3. Advanced lifters aiming for increased muscle size can do approximately 6 sets of 8-10 reps with heavy weights. 

If you are new to goblet squats and wish to add them to your circuit, you may try the below-mentioned leg day routine:

  1. Warm up with 10-15 minutes of cardio (running/cycling)
  2. Start with a set of kettlebell goblet squats.
  3. Move to a moderately challenging exercise like a kettlebell sumo deadlift.
  4. End with a set of kettlebell walking lunges.
  5. Do 2-3 static stretches [3]Hospital for Special Surgery: Static vs. Dynamic Stretching: What Are They and Which Should You Do? for a cooldown.

Note: Start with a weight that’s challenging but allows you to maintain good form throughout the entire set. The number of sets and reps you do can vary depending on the intensity you are aiming for.

Safety tips

Here are some essential points to consider while performing goblet squats to ensure proper form:

1. Maintain an upright torso position

Maintaining the right posture determines how much weight you can carry. Thus it is best to keep your chest up and shoulders back throughout the entire movement. This will avoid lower back injury, and you will be able to lift weights to your fullest capacity.

2. Knees in line with the toes

Keep your knees in line with your toes as you squat down. Incorrect knee position (falling inwards or outwards) may put unnecessary stress on your knees and can lead to joint injury.

3. Distance of the weight

Holding the weight closer to the chest allows you to maintain the correct goblet squat form, maintain balance, and lift weights to your fullest capacity.

4. Choose appropriate weights

Choose weights that are suitable for your fitness level to gain maximum benefits. Too heavy weights may cause unnecessary pain and difficulty in the range of motion, and light weights may render the exercise ineffective.

5. Use the right technique to push upwards

Only use your heels to drive upwards. One of the common mistakes is to drive up using toes or hips. Doing this wouldn’t target the calves and hamstrings. Instead, it would strain your knees and shin bones.

6. Complete the range of motion 

Goblet squats use the deep squat position. To fully engage the major muscle groups, you must squat down until your hips are below your knees.

If you’re having trouble getting low enough, try placing a box underneath you to practice squatting down deep. Keep descending until your glutes tap the box.

Benefits of the goblet squat

Goblet squats are a great lower body exercise. However, they provide several other advantages. Here are some unique goblet squat benefits worth noting:

  1. Goblet squats strengthen hips and ankles and improve their mobility.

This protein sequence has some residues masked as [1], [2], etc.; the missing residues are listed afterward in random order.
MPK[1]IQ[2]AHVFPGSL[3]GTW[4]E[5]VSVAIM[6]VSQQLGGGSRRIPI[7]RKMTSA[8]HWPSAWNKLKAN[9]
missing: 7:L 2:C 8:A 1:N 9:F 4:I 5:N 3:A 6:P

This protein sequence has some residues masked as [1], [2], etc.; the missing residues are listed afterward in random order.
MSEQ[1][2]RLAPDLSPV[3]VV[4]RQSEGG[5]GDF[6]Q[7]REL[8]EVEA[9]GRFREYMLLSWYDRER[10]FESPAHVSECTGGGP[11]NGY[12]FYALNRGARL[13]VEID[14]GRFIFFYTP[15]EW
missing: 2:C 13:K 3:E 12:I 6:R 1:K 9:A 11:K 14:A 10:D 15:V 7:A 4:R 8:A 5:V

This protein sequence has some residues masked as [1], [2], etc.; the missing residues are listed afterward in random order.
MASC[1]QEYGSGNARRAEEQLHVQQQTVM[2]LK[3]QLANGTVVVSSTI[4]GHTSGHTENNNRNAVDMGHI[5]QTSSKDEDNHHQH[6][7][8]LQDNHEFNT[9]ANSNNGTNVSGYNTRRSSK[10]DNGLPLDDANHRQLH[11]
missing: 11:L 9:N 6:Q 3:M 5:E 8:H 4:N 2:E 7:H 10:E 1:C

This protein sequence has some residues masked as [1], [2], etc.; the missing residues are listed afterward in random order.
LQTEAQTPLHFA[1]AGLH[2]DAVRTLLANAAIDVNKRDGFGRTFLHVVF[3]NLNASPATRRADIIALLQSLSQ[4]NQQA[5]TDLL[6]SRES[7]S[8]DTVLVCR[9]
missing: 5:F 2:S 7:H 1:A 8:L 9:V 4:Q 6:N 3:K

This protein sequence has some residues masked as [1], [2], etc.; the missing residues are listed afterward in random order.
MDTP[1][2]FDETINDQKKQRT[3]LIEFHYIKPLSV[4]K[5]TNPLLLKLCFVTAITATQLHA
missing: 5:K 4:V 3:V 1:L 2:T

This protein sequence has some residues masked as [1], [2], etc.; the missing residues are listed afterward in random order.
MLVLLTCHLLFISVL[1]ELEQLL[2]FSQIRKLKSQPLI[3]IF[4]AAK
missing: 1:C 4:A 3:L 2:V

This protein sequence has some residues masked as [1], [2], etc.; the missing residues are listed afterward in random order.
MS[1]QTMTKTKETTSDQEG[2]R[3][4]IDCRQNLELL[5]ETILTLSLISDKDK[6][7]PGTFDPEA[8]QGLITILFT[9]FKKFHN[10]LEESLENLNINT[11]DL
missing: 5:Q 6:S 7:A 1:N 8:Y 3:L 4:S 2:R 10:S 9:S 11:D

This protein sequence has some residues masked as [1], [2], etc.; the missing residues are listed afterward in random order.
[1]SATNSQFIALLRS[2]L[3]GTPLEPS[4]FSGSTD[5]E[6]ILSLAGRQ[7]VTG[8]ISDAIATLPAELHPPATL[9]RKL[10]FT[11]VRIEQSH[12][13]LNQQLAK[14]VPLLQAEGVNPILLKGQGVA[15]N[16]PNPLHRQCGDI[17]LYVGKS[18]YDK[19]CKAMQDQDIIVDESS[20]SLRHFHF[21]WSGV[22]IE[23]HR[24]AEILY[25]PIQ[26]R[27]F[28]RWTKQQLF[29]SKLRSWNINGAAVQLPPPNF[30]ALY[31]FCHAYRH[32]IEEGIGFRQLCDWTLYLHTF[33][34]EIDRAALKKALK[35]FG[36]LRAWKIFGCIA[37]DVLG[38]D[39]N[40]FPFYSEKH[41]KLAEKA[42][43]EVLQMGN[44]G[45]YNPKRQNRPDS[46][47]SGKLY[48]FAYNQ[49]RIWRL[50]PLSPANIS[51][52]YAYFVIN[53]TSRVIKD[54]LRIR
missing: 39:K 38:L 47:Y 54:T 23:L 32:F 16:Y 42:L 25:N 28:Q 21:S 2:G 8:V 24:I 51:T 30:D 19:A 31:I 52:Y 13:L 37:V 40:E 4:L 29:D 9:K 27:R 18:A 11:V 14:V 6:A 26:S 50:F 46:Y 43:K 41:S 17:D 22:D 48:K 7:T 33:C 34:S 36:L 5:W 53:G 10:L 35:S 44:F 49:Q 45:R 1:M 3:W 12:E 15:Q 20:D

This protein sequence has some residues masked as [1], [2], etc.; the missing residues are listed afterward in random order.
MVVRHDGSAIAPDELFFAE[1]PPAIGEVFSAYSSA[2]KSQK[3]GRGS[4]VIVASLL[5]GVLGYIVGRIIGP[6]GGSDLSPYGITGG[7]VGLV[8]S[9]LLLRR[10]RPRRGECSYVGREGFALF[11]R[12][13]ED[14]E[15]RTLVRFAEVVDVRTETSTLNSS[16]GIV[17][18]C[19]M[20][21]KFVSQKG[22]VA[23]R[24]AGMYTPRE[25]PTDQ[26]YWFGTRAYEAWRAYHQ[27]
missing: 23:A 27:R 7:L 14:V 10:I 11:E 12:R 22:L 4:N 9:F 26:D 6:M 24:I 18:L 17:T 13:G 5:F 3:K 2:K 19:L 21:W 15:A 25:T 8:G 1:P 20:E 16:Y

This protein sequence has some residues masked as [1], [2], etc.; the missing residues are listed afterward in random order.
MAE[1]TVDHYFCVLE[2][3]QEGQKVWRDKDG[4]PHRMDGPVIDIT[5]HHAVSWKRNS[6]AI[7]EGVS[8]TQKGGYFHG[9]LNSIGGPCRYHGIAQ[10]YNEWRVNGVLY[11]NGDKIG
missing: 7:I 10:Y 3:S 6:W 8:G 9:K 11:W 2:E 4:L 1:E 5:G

2. The kettlebell held in the front of your chest counterbalances your weight and doesn’t strain the back, unlike barbell squats.
  3. It is an exercise used to learn the correct squat form.
  4. Goblet squats also work the upper body (upper back, core, and shoulders). Hence it is considered a squat that provides a full-body workout.

Goblet squat variations

To add some change or challenge to your workout, you can include the variations mentioned below:

1. Goblet shooter squat

This goblet squat variation follows the general steps of the basic goblet squats. The moment you have your thighs parallel to the floor, first turn your body to the right from your hips and dip your left knee to the floor. Return to the parallel squat position and repeat it on the other side. Return to the center and drive back with the help of your heels.

2. Pause goblet squat

There is a minute difference in this variation. As the name suggests, all you need to do is pause at the bottom of the squat to feel a good stretch and rise using the correct technique.

Goblet squat alternatives

If you do not have a kettlebell, you may perform the below-mentioned squats instead:

1. Barbell front squat

To do this exercise, place a barbell across your collarbone and your shoulders. Hold it with your hands in an underhand grip. Keep your elbows up as you squat, and make sure that your knees track over your toes as you squat.

2. Sandbag front squat

Using a sandbag for your goblet squat is a great way to add some extra challenge to the exercise. The sandbag will shift as you squat, engaging your stabilizer muscles and forcing you to control the weight.


The goblet squats work the lower body muscles dynamically at the same time. They do significantly well as an upper body workout as well. Add this exercise to your routine to gain maximum benefits by following the steps. Lastly, keep the tips in mind before you start to avoid injury.